On the Mechanism of the Iodide–Triiodide Exchange Reaction in a Solid-State Ionic Liquid
datasetposted on 21.06.2017 by Joás Grossi, Jorge J. Kohanoff, Niall J. English, Eduardo M. Bringa, Mario G. Del Pópolo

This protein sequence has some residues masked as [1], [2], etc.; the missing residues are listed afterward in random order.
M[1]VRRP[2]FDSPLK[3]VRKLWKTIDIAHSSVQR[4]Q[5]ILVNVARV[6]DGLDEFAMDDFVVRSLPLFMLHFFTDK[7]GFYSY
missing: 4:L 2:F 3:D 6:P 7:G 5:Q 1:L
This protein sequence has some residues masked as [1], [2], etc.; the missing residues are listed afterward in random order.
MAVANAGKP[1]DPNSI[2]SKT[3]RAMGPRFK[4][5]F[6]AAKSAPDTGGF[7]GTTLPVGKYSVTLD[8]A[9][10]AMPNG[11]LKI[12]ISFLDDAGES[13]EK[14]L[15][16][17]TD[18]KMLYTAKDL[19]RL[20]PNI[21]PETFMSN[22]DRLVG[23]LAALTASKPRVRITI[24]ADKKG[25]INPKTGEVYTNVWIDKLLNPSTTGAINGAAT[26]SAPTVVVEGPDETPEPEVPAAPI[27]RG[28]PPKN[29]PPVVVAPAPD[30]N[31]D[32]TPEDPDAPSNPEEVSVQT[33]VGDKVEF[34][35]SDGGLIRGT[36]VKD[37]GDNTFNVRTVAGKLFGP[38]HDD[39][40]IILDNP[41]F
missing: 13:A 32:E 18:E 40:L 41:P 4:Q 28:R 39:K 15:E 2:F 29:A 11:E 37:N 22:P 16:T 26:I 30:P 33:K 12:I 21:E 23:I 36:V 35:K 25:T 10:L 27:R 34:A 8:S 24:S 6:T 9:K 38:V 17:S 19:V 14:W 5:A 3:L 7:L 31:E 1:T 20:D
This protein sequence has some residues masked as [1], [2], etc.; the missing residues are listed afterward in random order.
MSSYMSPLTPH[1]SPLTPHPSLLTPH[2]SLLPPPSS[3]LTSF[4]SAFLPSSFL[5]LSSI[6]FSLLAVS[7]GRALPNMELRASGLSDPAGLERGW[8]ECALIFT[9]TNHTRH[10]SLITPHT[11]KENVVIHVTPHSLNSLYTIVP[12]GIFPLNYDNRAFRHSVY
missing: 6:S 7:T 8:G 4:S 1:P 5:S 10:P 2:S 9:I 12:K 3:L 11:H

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Efficient charge transport has been observed in iodide-based room-temperature ionic liquids when doped with iodine. To investigate preferred pathways for the iodide (I–)-to-triiodide (I3–) exchange reaction and to clarify the origin of this high ionic conductivity, we have conducted electronic structure calculations in the crystal state of 1-butyl-3-methylimidazolium iodide ([BMIM][I]). Energy barriers for the different stages of the iodine-swapping process, including the reorientation of the I–···I3– moiety, were determined from minimum energy paths as a function of a reaction coordinate. Hirshfeld charges and structural parameters, such as bond lengths and angles, were monitored during the reaction. Several bond-exchange events were observed with energy barriers ranging from 0.17 to 0.48 eV and coinciding with the formation of a twisted I–···I3– complex. Striking similarities were observed in the mechanics and energetics of this charge-transfer process in relation to solid-state superionic conductors.